A black and white photo of a house in a residential area with trees

For the last five years or so, our family of four has lived in a 700 square foot little, blue house. While we call it the “little blue house” and it is a very tiny home, it is not one of the trendy small homes you see on Instagram with neutral colors and maximized storage and space. 

The home we live in was built by my husband’s grandfather. It was a retirement home for him and his wife. The first time I stepped into this house, I felt so much peace and love. There is no doubt that this feeling was left there from the previous occupants, their friends and even strangers as well. While “home” is often categorized by size and decorating style (cottage, rustic, modern, minimalist or bohemian), we’ve come to define our home a bit differently. 

While in many ways we considered this move to be an upgrade, a small space with a growing family provides its fair share of challenges but we’ve learned some valuable lessons along the way. 

Here are a few of the ways we learned to redefine the concept of home:

Home isn’t dictated by how much space you have.

Square footage doesn’t have to dictate the joy you find within your four walls. Home is determined by the character, dreams, hobbies and presence of the people who occupy it.

Our home looks like two small children running in circles in a small space making loud noises, musician using the living room as a studio and student writer studying at the kitchen table while dinner cooks or on the bed amidst piles of laundry. We have learned to embrace a multi-functional space as we are multi-faceted people.

We have learned to embrace a multi-functional space as we are multi-faceted people.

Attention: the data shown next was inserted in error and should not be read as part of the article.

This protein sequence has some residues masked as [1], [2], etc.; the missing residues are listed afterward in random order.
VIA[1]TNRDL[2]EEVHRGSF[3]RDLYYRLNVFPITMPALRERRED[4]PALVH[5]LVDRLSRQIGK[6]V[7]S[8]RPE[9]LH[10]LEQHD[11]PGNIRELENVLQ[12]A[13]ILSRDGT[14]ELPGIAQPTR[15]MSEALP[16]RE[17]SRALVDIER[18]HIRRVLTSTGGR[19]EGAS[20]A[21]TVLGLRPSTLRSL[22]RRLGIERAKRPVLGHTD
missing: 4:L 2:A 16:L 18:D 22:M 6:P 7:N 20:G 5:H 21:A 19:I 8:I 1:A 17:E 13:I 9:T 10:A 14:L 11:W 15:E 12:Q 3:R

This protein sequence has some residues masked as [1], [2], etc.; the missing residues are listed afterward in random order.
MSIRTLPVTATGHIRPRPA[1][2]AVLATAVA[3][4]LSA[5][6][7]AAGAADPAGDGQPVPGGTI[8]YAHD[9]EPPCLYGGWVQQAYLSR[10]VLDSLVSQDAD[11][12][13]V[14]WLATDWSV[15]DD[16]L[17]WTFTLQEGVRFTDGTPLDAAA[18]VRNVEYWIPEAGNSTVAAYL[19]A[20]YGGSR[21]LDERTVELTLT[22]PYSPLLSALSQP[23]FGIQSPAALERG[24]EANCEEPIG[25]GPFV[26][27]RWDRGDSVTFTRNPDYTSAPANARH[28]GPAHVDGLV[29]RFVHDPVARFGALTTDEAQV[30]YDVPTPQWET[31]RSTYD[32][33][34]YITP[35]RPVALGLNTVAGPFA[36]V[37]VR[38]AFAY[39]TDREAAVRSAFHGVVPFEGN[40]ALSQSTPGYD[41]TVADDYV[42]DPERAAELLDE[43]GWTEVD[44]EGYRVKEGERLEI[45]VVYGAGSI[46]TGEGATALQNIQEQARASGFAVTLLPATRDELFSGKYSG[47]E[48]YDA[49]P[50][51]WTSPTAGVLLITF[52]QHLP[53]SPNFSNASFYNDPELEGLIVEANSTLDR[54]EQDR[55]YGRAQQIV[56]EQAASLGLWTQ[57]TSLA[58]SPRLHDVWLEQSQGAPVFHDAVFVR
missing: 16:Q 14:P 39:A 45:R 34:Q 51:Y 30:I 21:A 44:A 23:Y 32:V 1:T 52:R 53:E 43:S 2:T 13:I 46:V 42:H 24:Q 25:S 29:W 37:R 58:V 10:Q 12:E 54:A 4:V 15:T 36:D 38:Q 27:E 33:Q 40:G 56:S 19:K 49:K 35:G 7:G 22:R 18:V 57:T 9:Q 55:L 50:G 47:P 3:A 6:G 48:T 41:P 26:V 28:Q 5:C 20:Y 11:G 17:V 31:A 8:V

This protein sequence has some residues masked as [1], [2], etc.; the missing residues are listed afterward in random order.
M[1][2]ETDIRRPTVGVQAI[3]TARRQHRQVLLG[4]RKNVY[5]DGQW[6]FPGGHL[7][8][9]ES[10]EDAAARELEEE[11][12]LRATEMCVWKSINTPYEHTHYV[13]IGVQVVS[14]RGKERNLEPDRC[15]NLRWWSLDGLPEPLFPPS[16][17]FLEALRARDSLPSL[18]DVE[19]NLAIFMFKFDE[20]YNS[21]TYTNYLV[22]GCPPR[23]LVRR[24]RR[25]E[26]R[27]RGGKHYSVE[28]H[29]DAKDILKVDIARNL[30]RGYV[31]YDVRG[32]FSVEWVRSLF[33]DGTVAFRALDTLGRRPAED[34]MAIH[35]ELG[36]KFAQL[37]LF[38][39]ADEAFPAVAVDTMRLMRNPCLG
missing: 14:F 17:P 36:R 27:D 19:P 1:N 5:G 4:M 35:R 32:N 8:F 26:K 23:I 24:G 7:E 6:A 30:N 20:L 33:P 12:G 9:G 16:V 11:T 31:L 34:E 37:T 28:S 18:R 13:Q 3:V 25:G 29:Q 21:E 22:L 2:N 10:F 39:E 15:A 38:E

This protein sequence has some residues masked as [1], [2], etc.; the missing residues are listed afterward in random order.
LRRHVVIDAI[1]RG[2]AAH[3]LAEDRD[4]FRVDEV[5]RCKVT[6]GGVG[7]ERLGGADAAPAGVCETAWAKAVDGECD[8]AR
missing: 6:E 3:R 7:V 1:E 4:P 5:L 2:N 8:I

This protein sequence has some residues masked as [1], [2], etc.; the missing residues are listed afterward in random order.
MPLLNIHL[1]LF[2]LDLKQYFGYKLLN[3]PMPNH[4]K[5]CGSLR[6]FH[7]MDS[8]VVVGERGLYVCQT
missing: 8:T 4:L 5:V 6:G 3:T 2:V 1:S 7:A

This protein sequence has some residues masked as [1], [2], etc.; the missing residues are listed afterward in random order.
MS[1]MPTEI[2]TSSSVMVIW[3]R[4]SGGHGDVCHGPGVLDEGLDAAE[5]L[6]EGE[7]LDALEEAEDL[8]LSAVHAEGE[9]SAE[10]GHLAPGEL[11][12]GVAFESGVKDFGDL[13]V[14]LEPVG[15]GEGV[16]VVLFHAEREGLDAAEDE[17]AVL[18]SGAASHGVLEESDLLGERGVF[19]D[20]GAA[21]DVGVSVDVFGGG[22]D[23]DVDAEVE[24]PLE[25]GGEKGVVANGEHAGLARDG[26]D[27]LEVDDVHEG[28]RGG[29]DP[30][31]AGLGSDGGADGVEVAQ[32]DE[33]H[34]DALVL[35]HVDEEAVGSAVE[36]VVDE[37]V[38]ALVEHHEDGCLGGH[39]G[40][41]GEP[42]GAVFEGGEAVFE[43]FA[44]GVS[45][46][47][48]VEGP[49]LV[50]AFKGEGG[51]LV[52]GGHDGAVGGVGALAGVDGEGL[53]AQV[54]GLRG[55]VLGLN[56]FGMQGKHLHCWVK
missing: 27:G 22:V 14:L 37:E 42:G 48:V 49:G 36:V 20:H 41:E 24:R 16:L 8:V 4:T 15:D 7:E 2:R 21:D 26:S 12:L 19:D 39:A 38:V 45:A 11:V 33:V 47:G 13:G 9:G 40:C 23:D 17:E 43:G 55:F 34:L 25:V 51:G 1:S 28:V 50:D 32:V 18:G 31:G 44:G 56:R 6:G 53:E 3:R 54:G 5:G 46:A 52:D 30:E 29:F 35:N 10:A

A small space doesn’t equate to a small life.

While we downgraded in square footage, it was a huge upgrade in life. The home sits on a few acres and there is outdoor space for our children to play, to grow and raise things. It’s been a dream. We found community and opportunity in what some might have considered an unlikely place.

We found community and opportunity in what some might have considered an unlikely place.

Home is where you do life.

Because a small space with multiple people has its challenges (aka there’s nowhere to hide), we have learned to retreat often to the outdoors in every season. 

We have spent so much more time taking long walks together, blowing bubbles, watching our children ride bikes and making back porch fires partially out of necessity. Less space indoors has meant more time spent outdoors. There’s something about a freshly mowed lawn, sunflowers swaying in the summer and lying on your back in a hammock while the spring breeze blows that I never appreciated before. 

Though we look forward to moving to a home in the future with a little more elbow room, I cherish the lessons our little blue house has taught us: to not be limited by a decorating style or size but to let the people who live in the space define it.

We have learned to expand our definition of home to include all spaces where life happens. The size of your home doesn’t have to dictate the joy you find within it. 

We have learned to expand our definition of home to include all spaces where life happens.

How do you define home? What makes a space feel “homey” and safe?

Image via Carissa Gallo, Darling Issue No. 13

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